2018 National and State Healthcare-Associated Infection (HAI) Progress Report

The Centers for Disease Control and Prevention (CDC) released the 2018 National and State Healthcare-Associated Infection (HAI) Progress Report, a snapshot of how each state and the country are doing in eliminating HAIs, showing significant progress nationally  in reducing several hospital-acquired infections and highlighting that prevention of these infections is possible.

Using data from CDC’s National Healthcare Safety Network (NHSN), the 2018 HAI Progress Report shows the following reductions have been achieved nationally among acute care hospitals (2017 – 2018):

  • About 9% decrease in central line-associated bloodstream infections (CLABSIs)
  • About 8% decrease in catheter-associated urinary tract infections (CAUTIs)
  • No significant changes in ventilator-associated events (VAEs)
  • No significant changes in surgical site infections (SSIs) related to the 10 procedures tracked in the report
  • No significant changes in hospital onset methicillin-resistant Staphylococcus aureus (MRSA) bloodstream infections
  • About 12% decrease in hospital onset C. difficile infections

While much progress has been made, more needs to be done to prevent healthcare-associated infections in a variety of settings. Ongoing collaboration between public health, healthcare professionals, and other partners is critical to ensuring patient safety.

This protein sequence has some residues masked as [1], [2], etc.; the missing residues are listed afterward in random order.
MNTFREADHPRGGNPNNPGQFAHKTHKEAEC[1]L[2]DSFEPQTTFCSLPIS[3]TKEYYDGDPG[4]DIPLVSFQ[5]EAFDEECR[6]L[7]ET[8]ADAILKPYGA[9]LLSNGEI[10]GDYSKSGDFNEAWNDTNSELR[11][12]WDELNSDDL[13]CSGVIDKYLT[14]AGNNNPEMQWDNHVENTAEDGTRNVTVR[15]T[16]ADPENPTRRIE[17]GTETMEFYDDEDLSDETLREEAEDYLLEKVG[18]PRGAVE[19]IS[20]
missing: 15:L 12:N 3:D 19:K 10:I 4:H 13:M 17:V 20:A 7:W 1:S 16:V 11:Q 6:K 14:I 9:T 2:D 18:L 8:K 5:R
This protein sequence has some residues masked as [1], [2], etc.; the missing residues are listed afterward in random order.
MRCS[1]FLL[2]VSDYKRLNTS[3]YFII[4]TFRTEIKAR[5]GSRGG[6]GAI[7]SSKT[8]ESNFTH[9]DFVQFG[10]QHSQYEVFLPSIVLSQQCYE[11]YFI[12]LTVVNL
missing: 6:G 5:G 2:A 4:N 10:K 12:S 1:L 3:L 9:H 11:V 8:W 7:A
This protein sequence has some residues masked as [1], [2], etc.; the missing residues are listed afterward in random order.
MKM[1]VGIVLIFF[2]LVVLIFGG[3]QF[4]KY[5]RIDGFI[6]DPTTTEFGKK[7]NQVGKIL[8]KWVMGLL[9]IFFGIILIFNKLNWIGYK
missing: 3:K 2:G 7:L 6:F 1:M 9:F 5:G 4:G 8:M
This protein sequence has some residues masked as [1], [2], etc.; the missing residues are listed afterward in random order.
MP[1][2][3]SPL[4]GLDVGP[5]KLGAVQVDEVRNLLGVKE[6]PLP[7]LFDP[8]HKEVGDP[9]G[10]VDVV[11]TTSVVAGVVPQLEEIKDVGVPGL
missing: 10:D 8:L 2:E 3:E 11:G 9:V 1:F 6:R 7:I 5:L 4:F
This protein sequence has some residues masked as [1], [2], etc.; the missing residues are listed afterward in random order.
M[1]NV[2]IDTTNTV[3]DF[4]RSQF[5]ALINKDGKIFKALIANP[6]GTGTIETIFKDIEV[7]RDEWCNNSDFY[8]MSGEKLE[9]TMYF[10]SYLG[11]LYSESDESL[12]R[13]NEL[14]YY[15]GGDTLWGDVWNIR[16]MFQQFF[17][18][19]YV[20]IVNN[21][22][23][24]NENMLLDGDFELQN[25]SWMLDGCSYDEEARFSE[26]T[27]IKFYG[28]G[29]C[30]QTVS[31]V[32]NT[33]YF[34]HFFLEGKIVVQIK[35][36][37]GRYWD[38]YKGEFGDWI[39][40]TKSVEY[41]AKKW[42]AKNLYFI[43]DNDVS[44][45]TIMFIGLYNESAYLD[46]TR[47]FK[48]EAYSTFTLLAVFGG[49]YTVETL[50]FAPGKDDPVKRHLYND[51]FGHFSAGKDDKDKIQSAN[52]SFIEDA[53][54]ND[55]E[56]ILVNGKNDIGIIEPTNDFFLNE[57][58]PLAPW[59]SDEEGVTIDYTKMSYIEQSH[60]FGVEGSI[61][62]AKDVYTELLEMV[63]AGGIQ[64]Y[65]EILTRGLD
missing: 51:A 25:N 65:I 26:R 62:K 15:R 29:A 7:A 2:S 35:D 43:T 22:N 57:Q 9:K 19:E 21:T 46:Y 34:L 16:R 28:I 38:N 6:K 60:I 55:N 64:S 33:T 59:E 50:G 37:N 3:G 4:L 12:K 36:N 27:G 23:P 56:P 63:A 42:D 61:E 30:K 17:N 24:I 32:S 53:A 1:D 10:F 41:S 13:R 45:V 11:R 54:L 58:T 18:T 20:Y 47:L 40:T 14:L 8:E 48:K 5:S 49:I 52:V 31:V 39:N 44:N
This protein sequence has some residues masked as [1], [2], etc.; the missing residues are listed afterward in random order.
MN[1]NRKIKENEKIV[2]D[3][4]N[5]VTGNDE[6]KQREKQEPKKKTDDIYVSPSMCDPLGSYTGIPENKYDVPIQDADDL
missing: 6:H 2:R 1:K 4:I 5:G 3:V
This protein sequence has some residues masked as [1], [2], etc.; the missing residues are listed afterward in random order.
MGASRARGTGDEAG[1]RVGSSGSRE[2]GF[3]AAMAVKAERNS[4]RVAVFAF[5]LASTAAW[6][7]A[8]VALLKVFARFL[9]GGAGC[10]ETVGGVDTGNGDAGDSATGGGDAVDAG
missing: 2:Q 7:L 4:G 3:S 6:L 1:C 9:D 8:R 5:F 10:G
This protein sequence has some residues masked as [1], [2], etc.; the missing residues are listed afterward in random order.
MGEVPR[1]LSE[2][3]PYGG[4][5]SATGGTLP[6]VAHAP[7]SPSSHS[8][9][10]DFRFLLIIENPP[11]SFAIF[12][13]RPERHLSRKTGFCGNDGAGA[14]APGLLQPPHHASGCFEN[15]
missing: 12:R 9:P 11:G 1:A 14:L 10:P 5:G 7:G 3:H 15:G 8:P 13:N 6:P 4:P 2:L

Additionally, the HAI Progress Report data are available in CDC’s new Antibiotic Resistance & Patient Safety Portal (AR&PSP), an interactive web-based application that was created to innovatively display data collected through CDC’s NHSN and other sources. Use the AR&PSP to view enhanced data visualizations on Antibiotic Resistance, Use, and Stewardship datasets as well as HAI data for the nation and states.

About Kim Rodgers

Kim Rodgers serves as a Communications Specialist at NACCHO. Her work includes promoting local health departments' best practices, as well as partner tools and resources, in infectious disease and preparedness through NACCHO's communications channels, storytelling, and outreach to various audiences.

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